CNS Toxicity

Lovastatin produced optic nerve degeneration (Wallerian degeneration of retinogeniculate fibers) in clinically normal dogs in a dose-dependent fashion starting at 60 mg/kg/day, a dose that produced mean plasma drug levels about 30 times higher than the mean drug level in humans taking the highest recommended dose (as measured by total enzyme inhibitory activity). Vestibulocochlear Wallerian-like degeneration and retinal ganglion cell chromatolysis were also seen in dogs treated for 14 weeks at 180 mg/kg/day, a dose which resulted in a mean plasma drug level (C max ) similar to that seen with the 60 mg/kg/day dose.

CNS vascular lesions, characterized by perivascular hemorrhage and edema, mononuclear cell infiltration of perivascular spaces, perivascular fibrin deposits and necrosis of small vessels, were seen in dogs treated with lovastatin at a dose of 180 mg/kg/day, a dose which produced plasma drug levels (C max ) which were about 30 times higher than the mean values in humans taking 80 mg/day.

Similar optic nerve and CNS vascular lesions have been observed with other drugs of this class.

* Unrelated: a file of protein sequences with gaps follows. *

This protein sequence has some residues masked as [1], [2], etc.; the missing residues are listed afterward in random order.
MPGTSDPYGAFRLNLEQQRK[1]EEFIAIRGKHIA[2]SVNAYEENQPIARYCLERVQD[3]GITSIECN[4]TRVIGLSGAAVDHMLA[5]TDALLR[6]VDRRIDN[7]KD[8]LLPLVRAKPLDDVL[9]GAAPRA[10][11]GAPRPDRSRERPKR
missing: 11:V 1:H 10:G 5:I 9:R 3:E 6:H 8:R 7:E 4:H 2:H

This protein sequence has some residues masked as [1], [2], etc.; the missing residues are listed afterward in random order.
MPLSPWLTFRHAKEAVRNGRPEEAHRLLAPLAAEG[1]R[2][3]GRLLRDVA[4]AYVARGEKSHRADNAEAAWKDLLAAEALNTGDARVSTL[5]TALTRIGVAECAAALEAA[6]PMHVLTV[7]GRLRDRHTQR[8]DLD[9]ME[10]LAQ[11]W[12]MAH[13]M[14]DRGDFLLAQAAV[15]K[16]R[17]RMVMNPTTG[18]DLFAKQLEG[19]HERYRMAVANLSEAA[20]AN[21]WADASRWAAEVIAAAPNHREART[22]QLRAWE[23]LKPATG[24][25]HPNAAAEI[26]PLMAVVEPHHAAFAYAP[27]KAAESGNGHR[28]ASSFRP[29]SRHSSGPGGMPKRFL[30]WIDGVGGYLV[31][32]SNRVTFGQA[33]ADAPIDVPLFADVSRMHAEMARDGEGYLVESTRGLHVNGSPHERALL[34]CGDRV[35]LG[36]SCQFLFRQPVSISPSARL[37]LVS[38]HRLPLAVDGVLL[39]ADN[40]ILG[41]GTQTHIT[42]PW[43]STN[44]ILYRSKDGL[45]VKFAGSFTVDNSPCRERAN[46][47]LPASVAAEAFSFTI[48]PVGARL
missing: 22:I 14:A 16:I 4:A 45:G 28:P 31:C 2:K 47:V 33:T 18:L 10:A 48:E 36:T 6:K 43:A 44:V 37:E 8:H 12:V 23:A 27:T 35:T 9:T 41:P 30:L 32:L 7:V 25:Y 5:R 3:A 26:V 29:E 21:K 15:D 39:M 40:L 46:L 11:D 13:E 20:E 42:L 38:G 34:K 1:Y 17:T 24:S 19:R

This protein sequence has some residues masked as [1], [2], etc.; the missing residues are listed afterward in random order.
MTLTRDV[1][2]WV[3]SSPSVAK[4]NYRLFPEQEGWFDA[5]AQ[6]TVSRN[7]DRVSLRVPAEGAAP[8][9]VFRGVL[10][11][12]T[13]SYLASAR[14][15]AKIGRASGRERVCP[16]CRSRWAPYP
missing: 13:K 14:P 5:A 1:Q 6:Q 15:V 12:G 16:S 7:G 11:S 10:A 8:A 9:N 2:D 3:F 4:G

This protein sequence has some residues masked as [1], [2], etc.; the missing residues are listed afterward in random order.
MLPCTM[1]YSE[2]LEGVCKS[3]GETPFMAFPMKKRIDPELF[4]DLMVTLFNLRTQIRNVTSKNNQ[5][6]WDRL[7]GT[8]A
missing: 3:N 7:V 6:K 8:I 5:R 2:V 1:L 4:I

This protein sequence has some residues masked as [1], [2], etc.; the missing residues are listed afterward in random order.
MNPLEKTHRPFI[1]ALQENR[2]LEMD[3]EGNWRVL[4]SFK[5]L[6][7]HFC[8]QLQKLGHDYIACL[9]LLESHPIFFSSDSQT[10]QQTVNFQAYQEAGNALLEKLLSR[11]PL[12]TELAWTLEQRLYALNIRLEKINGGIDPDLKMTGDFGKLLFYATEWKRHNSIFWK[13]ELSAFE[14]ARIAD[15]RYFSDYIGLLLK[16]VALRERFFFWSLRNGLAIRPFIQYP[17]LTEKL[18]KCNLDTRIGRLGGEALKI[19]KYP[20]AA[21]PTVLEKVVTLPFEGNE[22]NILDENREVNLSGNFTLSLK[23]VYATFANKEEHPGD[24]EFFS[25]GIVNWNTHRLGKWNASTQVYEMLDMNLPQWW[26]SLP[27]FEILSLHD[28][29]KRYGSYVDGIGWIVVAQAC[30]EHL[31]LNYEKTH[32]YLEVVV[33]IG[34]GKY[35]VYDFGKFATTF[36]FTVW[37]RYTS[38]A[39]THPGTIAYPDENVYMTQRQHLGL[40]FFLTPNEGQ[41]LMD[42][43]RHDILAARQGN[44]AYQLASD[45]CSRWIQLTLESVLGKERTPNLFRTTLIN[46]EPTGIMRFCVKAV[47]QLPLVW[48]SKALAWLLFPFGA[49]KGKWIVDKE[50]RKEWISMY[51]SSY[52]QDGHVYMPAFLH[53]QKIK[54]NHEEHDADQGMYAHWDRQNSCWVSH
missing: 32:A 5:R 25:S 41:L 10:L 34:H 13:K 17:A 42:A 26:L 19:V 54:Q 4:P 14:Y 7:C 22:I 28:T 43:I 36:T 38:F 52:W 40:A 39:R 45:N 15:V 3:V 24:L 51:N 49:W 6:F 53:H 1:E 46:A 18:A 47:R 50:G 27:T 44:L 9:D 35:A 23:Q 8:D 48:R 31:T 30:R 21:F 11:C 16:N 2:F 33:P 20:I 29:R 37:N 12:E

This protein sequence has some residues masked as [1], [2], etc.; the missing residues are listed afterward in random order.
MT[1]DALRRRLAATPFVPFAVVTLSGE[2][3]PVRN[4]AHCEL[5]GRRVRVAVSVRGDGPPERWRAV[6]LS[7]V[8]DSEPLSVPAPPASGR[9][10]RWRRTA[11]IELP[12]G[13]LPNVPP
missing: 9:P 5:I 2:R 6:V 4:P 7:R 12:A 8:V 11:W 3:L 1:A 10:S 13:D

Cataracts were seen in dogs treated for 11 and 28 weeks at 180 mg/kg/day and 1 year at 60 mg/kg/day.

Carcinogenesis, Mutagenesis, Impairment of Fertility

In a 21-month carcinogenic study in mice, there was a statistically significant increase in the incidence of hepatocellular carcinomas and adenomas in both males and females at 500 mg/kg/day. This dose produced a total plasma drug exposure 3 to 4 times that of humans given the highest recommended dose of lovastatin (drug exposure was measured as total HMG-CoA reductase inhibitory activity in extracted plasma). Tumor increases were not seen at 20 and 100 mg/kg/day, doses that produced drug exposures of 0.3 to 2 times that of humans at the 80 mg/day dose. A statistically significant increase in pulmonary adenomas was seen in female mice at approximately 4 times the human drug exposure. (Although mice were given 300 times the human dose [HD] on a mg/kg body weight basis, plasma levels of total inhibitory activity were only 4 times higher in mice than in humans given 80 mg of MEVACOR.)